Medicine, whether over-the-counter (OTC) or prescription, has side effects. In the best case scenario, the benefits of any drug should outweigh the side effects. However, the FDA found that the benefits of Singulair/Montelukast often did not outweigh the risks.

To educate yourself about the side effects/adverse reactions of any FDA-approved medication, visit DailyMed, a website maintained by the National Institutes of Health (NIH). To help you make the best decisions related to your health, read Think It Through: Managing the Benefits and Risks of Medicines, a guide written by the FDA.

Report Adverse Reactions
If you or a loved one have taken Singulair/Montelukast and have experienced any adverse reactions, you are encouraged to make a report to the FDA’s MedWatch Safety Information and Adverse Event Reporting Program. To do this, visit MedWatch to submit a report online or to download a reporting form.

Written by: Laura Stanton, MA, MS, Family and Consumer Sciences Educator, Ohio State University Extension, Warren County, stanton.60@osu.edu.

Reviewed by: Shari Gallup, MS, CHWC, Family and Consumer Sciences Educator, Ohio State University Extension, Licking County, gallup.1@osu.edu.

Sources:
DailyMed- Singular/Montelukast: https://dailymed.nlm.nih.gov/dailymed/drugInfo.cfm?setid=8c166755-7711-4df9-d689-8836a1a70885#S5.1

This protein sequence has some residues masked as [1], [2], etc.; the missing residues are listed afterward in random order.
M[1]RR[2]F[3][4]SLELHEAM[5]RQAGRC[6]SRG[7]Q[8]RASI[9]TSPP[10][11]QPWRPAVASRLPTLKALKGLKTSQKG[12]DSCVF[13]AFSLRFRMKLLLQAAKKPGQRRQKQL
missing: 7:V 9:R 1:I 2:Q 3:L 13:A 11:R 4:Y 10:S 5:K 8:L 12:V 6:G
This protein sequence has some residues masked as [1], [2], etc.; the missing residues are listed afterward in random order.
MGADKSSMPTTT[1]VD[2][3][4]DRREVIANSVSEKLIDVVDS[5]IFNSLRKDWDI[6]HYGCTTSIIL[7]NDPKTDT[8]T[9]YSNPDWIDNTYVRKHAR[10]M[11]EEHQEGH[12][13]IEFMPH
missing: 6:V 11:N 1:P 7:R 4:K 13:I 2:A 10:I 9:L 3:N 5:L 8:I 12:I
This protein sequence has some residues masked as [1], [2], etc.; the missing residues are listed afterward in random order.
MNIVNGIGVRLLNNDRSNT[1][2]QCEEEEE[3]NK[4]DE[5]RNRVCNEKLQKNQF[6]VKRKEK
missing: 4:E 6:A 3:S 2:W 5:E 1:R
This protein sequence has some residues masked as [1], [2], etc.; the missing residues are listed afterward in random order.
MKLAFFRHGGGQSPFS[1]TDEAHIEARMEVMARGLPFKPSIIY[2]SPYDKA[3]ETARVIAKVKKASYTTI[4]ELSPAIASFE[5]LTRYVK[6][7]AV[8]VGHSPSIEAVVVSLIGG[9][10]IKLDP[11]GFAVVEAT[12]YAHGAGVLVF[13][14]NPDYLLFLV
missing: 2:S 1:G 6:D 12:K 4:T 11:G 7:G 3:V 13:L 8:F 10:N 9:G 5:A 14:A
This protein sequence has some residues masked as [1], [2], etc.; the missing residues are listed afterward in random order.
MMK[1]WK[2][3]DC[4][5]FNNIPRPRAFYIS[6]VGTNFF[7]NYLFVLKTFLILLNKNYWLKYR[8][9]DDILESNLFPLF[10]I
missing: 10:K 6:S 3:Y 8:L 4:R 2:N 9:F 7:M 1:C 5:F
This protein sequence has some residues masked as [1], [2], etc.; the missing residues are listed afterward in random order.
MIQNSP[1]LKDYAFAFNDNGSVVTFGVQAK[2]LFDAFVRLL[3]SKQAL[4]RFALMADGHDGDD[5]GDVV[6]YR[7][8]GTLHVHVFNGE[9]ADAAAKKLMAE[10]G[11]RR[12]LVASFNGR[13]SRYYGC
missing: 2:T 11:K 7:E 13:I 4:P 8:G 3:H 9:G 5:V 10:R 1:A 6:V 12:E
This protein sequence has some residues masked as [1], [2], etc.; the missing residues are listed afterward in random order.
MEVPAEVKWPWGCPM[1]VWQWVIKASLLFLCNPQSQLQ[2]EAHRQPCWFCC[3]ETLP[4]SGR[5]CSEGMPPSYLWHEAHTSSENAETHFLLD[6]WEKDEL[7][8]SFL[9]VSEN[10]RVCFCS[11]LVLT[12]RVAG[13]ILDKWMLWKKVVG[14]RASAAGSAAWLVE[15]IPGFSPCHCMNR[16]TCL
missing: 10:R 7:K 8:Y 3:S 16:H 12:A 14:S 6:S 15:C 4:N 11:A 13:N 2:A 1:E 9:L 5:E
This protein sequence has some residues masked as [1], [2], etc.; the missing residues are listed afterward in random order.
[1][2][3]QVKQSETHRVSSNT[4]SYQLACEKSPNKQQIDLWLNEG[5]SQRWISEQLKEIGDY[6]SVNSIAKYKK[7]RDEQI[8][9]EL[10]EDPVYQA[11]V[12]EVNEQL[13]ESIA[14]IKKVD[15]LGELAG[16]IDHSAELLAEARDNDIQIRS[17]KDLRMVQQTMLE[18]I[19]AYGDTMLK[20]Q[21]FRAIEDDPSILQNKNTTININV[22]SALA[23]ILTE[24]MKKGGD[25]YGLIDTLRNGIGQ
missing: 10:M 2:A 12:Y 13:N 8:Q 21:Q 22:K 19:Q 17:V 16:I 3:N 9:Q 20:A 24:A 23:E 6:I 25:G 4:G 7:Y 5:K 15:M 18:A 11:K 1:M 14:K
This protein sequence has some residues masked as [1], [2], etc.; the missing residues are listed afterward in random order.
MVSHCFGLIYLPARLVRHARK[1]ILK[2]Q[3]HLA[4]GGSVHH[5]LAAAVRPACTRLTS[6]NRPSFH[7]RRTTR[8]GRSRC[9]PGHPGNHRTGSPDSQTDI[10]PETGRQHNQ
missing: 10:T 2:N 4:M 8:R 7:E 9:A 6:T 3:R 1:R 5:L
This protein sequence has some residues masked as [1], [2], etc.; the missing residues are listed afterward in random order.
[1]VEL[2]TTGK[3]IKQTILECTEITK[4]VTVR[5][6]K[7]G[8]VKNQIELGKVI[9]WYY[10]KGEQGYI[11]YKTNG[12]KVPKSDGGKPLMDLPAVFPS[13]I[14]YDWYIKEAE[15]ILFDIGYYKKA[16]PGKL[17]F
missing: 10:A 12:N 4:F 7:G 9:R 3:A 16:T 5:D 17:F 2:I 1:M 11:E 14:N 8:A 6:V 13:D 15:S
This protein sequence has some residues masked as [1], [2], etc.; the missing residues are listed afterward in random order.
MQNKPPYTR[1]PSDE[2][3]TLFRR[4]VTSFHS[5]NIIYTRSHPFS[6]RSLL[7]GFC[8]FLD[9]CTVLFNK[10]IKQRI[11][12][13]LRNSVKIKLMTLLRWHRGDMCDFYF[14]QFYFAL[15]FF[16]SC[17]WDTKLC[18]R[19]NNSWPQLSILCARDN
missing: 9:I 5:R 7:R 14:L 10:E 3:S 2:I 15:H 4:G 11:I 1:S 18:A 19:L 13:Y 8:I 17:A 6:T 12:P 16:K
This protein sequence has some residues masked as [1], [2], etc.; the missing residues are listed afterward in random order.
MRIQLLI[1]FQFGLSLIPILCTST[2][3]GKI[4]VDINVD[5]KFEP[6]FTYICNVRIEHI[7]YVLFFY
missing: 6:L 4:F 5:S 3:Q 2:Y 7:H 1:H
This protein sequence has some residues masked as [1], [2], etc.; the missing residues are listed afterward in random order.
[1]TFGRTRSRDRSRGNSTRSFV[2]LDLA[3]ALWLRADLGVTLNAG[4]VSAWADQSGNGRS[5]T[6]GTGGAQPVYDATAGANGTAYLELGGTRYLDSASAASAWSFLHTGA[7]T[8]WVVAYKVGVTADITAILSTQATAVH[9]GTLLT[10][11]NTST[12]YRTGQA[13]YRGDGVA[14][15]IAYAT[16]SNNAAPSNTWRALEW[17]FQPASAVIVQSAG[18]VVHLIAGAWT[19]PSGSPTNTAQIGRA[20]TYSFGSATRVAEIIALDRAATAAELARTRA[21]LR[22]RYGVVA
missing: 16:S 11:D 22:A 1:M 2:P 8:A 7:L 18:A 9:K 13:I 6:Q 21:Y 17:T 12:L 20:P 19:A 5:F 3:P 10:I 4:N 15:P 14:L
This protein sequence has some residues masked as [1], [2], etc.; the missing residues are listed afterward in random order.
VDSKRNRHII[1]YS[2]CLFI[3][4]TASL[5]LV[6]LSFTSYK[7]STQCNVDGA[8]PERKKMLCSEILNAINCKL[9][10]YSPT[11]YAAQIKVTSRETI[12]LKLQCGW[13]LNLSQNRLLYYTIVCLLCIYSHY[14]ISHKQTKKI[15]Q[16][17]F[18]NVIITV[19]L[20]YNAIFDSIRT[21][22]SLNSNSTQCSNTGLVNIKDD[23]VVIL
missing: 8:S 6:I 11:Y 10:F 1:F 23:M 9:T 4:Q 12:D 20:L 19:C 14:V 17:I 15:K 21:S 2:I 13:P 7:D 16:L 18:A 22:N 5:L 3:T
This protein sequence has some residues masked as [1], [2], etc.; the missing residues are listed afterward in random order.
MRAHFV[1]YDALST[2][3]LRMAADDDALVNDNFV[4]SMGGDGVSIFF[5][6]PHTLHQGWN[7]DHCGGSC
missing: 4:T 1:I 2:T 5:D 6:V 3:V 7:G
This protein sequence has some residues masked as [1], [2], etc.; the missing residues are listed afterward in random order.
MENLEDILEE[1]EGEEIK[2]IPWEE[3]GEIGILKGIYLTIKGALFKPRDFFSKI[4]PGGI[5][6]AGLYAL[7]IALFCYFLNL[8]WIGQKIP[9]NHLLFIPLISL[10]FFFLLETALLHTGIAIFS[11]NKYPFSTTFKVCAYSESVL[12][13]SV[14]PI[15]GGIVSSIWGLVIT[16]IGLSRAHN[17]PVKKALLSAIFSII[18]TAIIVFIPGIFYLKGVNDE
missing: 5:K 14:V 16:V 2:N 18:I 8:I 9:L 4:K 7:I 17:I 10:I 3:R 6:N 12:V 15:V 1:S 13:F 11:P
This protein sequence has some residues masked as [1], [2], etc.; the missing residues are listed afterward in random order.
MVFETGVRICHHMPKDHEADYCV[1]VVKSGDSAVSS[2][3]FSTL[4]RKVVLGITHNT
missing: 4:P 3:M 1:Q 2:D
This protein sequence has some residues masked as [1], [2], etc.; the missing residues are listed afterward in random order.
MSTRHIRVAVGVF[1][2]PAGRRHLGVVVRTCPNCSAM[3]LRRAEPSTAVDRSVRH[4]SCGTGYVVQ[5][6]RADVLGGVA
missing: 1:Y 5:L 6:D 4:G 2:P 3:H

FDA requires Boxed Warning about serious mental health side effects for asthma and allergy drug montelukast (Singulair); advises restricting use for allergic rhinitis; Risks may include suicidal thoughts or actions: https://www.fda.gov/drugs/drug-safety-and-availability/fda-requires-boxed-warning-about-serious-mental-health-side-effects-asthma-and-allergy-drug

Finding and Learning about Side Effects (adverse reactions): https://www.fda.gov/drugs/drug-information-consumers/finding-and-learning-about-side-effects-adverse-reactions

A Guide to Drug Safety Terms at FDA: https://www.fda.gov/media/74382/download

MedlinePlus- Singulair/Montelukast: https://medlineplus.gov/druginfo/meds/a600014.html

National Institutes of Health: https://www.nih.gov

Singulair (montelukast) and All Montelukast Generics: Strengthened Boxed Warning – Due to Restricting Use for Allergic Rhinitis: https://www.fda.gov/safety/medical-product-safety-information/singulair-montelukast-and-all-montelukast-generics-strengthened-boxed-warning-due-restricting-use